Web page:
Trial record 2 of 57 for:    "Optic neuritis"

Amiloride Clinical Trial In Optic Neuritis (ACTION)

This study is currently recruiting participants. (see Contacts and Locations)
Verified March 2013 by University of Oxford
Sponsor:
Collaborator:
Multiple Sclerosis Society of Great Britain and Northern Ireland
Information provided by (Responsible Party):
University of Oxford
ClinicalTrials.gov Identifier:
NCT01802489
First received: February 27, 2013
Last updated: March 26, 2013
Last verified: March 2013
  Purpose

Optic neuritis (ON) is a common event in Multiple Sclerosis (MS), and causes significant loss of nerve cells in the eye, resulting in poor vision. Optic neuritis also provides a sensitive way of testing the effectiveness of drugs that may help protect from loss of nerve cells in ON and therefore in MS.

The investigators have identified through laboratory and early clinical research in humans that amiloride (a water tablet already in use) may be a drug that can be of benefit in optic neuritis by protecting from loss of nerves cells, ie a neuroprotective drug.

The purpose of this study is to assess the efficacy of amiloride as a neuroprotective drug in optic neuritis


Condition Intervention Phase
Optic Neuritis
Multiple Sclerosis
Drug: Amiloride
Drug: Placebo
Phase 2

Study Type: Interventional
Study Design: Allocation: Randomized
Endpoint Classification: Efficacy Study
Intervention Model: Parallel Assignment
Masking: Double Blind (Subject, Caregiver, Investigator, Outcomes Assessor)
Primary Purpose: Treatment
Official Title: A Double Blind Randomised Control Trial on Neuroprotection of Amiloride in Optic Neuritis

Resource links provided by NLM:


Further study details as provided by University of Oxford:

Primary Outcome Measures:
  • Scanning laser polarimetry determined retinal nerve fibre layer thickness [ Time Frame: Baseline, 6 and 12 months ] [ Designated as safety issue: No ]

    The primary outcome will be difference in retinal nerve fibre thickness at 6 months between affected eye and non-affected fellow eye at baseline between the amiloride and placebo group.

    An additional measure will be made at 12 months



Secondary Outcome Measures:
  • Optical coherence tomography determined difference in retinal nerve fibre layer thickness. [ Time Frame: Baseline, 6 and 12 months ] [ Designated as safety issue: No ]
    Difference in thickness at 6 months and 12 months between affected eye and non-affected fellow eye at baseline, between the amiloride and placebo group

  • Differences between the amiloride and placebo groups in non-conventional MRI surrogate marker of white matter and grey matter injury and connectivity by 3T scanning. [ Time Frame: Baseline, 6 and 12 months ] [ Designated as safety issue: No ]
    • Diffusion weighted imaging (DWI) - measures; fractional anisotropy (FA), mean diffusivity (MD), axial and radial diffusivity (RD) of the posterior visual tracts
    • High Resolution T1-weighted image measure of grey matter volume
    • Magnetic resonance spectroscopy (MRS) measures of N-acetyl aspartate (NAA) in the visual cortex
    • Resting state functional MRI (RS fMRI) patterns of activity
    • Magnetisation transfer imaging (MTI) derived magnetisation transfer ratio (MTR) of the white and grey matter

  • Visual Function [ Time Frame: Baseline, 6 and 12 months ] [ Designated as safety issue: No ]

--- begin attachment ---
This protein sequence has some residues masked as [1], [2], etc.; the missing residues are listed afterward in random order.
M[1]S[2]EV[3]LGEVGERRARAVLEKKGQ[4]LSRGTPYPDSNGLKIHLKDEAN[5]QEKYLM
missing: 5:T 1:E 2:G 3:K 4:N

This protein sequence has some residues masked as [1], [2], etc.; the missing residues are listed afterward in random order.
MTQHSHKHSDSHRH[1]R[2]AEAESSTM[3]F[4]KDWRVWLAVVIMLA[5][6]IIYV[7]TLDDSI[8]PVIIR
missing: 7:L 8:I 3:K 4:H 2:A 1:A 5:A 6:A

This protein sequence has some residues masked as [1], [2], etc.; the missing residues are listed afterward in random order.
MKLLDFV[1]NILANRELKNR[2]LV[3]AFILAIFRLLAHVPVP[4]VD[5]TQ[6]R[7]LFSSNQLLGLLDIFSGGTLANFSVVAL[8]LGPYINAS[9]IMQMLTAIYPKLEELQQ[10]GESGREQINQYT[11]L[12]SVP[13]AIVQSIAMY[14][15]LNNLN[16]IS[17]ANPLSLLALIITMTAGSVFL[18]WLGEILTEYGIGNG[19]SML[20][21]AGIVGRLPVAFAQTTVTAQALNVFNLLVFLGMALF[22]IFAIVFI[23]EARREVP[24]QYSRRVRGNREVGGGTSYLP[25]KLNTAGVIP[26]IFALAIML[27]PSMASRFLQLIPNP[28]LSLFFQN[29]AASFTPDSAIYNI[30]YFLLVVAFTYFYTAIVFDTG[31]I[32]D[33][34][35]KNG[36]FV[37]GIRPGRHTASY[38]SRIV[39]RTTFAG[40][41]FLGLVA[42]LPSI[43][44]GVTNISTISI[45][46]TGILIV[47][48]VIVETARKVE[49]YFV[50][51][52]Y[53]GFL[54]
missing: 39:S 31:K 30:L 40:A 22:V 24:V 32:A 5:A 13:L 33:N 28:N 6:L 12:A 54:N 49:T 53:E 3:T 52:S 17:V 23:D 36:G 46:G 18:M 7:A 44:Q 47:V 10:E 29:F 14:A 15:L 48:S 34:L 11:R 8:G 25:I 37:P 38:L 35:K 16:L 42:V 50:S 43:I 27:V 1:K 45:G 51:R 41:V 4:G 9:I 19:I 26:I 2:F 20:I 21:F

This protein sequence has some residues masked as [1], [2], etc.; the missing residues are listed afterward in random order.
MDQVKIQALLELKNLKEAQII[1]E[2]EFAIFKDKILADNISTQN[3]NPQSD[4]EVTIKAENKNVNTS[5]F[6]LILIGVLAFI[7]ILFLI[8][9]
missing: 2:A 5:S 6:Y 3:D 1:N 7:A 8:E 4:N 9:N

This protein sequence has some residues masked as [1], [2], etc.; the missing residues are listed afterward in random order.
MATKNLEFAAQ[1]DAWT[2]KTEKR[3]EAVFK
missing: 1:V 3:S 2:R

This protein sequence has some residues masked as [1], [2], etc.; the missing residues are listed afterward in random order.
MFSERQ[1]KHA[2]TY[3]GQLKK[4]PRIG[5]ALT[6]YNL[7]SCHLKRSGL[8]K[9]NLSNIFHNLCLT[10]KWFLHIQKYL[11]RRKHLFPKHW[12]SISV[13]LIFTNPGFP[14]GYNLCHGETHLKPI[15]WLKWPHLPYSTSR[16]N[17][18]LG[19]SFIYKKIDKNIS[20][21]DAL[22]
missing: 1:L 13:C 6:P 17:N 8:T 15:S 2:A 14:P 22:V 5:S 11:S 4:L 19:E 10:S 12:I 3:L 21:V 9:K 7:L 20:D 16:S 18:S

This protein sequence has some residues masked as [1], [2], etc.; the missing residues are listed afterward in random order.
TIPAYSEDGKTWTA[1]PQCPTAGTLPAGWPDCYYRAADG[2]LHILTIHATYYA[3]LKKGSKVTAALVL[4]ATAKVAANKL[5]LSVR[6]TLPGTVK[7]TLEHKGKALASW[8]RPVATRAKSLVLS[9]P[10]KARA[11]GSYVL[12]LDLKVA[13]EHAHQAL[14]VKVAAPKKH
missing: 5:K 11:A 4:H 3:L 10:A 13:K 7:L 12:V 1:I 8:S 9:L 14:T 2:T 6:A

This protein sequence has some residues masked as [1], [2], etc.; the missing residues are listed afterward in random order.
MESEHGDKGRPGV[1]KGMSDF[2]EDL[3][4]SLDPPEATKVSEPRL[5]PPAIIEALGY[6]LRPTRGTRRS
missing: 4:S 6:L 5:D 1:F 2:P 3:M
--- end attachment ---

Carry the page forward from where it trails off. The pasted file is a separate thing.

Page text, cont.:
• High and low contrast (2.5% and 1.25%) visual acuity.
    • Farnsworth Munsell 100 Hue (FM100) colour vision test.

  • Visual Electrophysiology [ Time Frame: 0 and 6 months ] [ Designated as safety issue: No ]
    Differences in visually evoked potential and pattern electro-retinogram between the amiloride and placebo groups as additional measures of visual function

  • Quality of life questionnaires [ Time Frame: Baseline, 6 and 12 months ] [ Designated as safety issue: No ]
    • 25 point national institutes for health visual function questionnaire
    • 10 point neuro ophthalmic supplement.


Estimated Enrollment: 46
Study Start Date: February 2013
Estimated Study Completion Date: February 2015
Estimated Primary Completion Date: September 2014 (Final data collection date for primary outcome measure)
Arms Assigned Interventions
Active Comparator: Amiloride
Amiloride capsules 10mg once per day for 5 months
Drug: Amiloride
Other Name: Midamor
Placebo Comparator: Placebo
Placebo capsules one per day for 5 months
Drug: Placebo
Placebo capsule identical in appearance to Amiloride 10mg capsule

Detailed Description:

Multiple sclerosis (MS), an inflammatory condition of the nervous system, is the most common cause of disability in people of working age in the western world. In addition to the inflammatory episodes in MS, axonal and neuronal damage occurs. It is this axonal loss which is thought to be the major pathological substrate for disability in MS.

Acute inflammatory demyelinating optic neuritis is a common event in multiple sclerosis. Following optic neuritis there is axonal loss in the optic nerve and retina, which if severe can result in a poor visual recovery. Uniquely amongst central nervous system (CNS) structures, the structural and functional changes in the eye during and following optic neuritis provide a sensitive way of observing neurodegeneration and testing the effectiveness of potential neuroprotective agents. In optic neuritis it has been shown that thinning of the retinal nerve fibre layer takes place, and by 6 months this thinning is established and has largely stabilised. This represents axonal loss in the anterior visual system. The degree of this thinning has been shown to correlate with the amount of vision recovered following optic neuritis, the more thinning that occurs, the poorer the outcome. The thickness of the retinal nerve fibre layer can be measured by the simple scanning techniques of scanning laser polarimetry (GDx) and optical coherence tomography (OCT).